Elvers and salmon: Moral ecologies and conflict on the nineteenth-century severn

Carl J. Griffin, Iain J.M. Robertson

Research output: Chapter in Book/Report/Conference proceedingChapter

1 Citation (Scopus)


Tensions over customary use rights have been dominant in social histories, although such studies have been overwhelmingly of the soil. This chapter, instead, focuses on attempts to restrict the popular custom of fishing for elvers-the fry of the eel-in the River Severn/Severn Estuary. The creation of the Severn Fisheries Board in 1867 pitted the poor of the communities of the estuary and river who relied on elver fishing against those elites who sought to protect their interests in salmon. The analysis draws upon Karl Jacoby’s conception of ‘moral ecology’ and shows that the discourses and practices of conservation, in the water as much as the land, are often little more than fig leaves to justify class-based acts of dispossession and social regulation.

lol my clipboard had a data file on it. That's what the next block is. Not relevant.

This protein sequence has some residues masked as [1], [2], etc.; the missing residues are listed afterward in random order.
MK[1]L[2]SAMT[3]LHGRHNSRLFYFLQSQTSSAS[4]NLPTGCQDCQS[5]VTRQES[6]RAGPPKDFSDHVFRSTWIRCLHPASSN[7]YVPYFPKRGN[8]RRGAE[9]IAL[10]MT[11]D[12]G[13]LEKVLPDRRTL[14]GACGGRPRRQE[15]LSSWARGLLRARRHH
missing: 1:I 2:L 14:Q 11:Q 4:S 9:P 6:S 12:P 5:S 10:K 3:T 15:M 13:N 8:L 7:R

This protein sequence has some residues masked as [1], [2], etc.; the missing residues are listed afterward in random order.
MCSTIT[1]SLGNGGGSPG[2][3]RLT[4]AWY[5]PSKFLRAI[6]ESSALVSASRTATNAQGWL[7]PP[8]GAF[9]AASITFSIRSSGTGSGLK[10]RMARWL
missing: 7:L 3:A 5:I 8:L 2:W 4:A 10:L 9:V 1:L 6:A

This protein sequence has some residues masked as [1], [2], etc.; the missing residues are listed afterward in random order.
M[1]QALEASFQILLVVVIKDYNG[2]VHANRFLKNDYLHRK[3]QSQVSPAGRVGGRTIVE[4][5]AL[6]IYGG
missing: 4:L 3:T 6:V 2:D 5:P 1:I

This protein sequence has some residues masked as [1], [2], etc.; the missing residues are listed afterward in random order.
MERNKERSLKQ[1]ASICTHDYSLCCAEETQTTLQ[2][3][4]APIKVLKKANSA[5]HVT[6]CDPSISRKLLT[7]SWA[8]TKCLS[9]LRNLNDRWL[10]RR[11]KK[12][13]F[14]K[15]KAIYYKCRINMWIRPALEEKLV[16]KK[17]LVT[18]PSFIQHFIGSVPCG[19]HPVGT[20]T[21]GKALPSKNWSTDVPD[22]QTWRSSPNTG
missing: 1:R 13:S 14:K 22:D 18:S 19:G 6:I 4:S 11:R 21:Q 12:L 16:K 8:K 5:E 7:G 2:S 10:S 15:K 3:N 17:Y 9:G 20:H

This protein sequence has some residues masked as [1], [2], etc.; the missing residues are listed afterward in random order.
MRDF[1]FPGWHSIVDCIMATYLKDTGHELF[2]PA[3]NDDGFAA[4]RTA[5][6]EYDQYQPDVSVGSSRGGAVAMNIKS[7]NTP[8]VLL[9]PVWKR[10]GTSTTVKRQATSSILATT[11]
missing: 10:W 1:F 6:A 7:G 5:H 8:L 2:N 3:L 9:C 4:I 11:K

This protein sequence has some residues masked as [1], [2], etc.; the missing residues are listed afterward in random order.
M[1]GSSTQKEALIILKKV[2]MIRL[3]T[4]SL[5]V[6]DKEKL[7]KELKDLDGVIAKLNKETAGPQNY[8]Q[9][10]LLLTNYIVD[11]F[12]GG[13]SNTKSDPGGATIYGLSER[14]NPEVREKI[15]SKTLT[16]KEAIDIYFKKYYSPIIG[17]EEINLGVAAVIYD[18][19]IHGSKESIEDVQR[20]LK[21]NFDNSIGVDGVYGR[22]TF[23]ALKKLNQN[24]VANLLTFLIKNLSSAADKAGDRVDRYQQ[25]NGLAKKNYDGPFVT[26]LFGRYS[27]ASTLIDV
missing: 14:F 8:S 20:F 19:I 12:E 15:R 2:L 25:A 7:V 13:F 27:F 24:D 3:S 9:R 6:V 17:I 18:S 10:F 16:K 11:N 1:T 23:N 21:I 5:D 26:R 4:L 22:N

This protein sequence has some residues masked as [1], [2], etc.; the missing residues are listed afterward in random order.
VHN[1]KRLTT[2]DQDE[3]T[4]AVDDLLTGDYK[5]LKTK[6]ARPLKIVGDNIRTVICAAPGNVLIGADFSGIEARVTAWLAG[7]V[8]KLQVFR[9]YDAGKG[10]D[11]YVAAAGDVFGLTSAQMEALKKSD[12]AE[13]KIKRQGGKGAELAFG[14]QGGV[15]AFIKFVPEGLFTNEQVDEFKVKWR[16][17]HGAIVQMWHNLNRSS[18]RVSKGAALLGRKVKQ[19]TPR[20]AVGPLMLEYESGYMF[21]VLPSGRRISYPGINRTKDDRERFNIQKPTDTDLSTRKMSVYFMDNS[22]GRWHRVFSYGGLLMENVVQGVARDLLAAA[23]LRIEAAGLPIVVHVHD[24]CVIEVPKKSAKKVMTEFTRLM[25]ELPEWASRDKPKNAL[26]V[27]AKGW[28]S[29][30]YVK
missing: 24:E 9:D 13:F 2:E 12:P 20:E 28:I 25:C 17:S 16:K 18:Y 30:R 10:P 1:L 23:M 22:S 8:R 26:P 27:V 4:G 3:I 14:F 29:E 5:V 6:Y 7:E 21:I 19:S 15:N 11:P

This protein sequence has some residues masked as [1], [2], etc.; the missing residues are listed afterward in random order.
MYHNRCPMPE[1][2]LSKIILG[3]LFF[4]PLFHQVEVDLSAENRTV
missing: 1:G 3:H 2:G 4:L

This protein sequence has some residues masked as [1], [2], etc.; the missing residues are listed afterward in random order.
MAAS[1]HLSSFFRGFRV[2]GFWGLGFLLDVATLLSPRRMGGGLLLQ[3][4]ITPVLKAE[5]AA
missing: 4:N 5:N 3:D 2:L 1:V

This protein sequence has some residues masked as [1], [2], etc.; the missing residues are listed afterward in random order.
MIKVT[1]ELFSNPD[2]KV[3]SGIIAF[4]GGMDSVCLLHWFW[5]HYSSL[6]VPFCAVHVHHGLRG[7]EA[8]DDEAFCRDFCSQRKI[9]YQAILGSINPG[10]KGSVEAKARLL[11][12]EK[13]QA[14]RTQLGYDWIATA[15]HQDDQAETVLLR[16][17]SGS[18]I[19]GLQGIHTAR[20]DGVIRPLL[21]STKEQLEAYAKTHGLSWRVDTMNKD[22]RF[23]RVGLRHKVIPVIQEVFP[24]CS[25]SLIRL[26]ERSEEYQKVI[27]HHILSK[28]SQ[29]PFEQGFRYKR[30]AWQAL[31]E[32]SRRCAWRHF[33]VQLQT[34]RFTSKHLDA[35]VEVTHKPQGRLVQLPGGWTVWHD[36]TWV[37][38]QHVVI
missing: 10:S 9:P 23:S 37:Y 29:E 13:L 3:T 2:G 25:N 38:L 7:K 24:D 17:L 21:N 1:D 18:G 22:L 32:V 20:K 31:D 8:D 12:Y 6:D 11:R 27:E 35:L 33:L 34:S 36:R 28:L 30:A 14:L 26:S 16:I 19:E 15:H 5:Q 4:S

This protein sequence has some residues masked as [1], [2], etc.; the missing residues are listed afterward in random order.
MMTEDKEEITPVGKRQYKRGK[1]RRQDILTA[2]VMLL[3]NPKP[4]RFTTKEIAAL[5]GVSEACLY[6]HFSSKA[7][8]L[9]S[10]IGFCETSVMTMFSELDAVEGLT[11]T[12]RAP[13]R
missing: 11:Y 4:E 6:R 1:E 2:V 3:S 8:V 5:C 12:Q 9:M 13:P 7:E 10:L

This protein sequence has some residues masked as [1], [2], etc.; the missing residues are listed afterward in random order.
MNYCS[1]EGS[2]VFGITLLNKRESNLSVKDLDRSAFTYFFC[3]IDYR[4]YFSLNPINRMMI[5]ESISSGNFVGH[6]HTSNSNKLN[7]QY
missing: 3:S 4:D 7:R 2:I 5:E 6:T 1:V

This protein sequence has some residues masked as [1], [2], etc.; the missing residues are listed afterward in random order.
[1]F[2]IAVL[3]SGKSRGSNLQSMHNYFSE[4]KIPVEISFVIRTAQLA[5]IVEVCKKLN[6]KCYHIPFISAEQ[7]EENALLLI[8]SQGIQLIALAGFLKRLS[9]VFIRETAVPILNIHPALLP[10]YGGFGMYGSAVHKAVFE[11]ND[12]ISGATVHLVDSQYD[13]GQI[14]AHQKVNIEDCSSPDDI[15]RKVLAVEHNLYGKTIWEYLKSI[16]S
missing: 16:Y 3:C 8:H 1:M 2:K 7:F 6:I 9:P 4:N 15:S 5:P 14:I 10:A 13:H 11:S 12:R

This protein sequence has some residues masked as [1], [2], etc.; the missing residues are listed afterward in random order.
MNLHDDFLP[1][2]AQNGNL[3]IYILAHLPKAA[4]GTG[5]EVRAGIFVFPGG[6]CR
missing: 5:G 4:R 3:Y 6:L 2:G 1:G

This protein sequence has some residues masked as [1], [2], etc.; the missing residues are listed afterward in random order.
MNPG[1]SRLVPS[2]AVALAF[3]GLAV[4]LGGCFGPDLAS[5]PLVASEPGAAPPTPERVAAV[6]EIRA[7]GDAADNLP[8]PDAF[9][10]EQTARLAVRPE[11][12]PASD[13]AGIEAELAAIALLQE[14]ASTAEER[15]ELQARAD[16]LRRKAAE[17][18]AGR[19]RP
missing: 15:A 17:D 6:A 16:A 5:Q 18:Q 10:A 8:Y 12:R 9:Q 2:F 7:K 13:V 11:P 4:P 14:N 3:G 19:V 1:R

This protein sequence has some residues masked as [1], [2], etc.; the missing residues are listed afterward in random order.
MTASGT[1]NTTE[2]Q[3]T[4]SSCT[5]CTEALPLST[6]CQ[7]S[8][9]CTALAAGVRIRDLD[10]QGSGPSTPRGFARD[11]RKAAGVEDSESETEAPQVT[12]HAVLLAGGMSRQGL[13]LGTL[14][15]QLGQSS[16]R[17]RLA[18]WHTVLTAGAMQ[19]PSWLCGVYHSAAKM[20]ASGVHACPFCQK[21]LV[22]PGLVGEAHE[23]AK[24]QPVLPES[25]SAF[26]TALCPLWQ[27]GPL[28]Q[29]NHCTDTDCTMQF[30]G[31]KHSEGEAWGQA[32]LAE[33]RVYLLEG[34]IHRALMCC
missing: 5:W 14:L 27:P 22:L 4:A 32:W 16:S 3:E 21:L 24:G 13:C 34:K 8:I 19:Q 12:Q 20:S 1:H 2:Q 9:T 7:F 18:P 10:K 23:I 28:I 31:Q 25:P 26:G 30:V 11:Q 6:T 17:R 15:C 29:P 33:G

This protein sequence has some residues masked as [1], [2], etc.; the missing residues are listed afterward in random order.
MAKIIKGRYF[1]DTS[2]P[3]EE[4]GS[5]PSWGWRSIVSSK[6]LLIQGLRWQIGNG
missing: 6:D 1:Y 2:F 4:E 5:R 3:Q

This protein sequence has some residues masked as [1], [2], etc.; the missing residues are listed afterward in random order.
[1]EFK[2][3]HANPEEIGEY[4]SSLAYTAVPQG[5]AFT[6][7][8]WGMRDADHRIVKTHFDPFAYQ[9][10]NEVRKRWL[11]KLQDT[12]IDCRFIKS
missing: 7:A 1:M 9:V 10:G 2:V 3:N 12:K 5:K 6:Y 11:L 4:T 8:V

Original languageEnglish
Title of host publicationThe New Coastal History
Subtitle of host publicationCultural and Environmental Perspectives from Scotland and Beyond
PublisherSpringer International Publishing
Number of pages18
ISBN (Electronic)9783319640907
ISBN (Print)9783319640891
Publication statusPublished - 1 Jan 2017


Dive into the research topics of 'Elvers and salmon: Moral ecologies and conflict on the nineteenth-century severn'. Together they form a unique fingerprint.

Cite this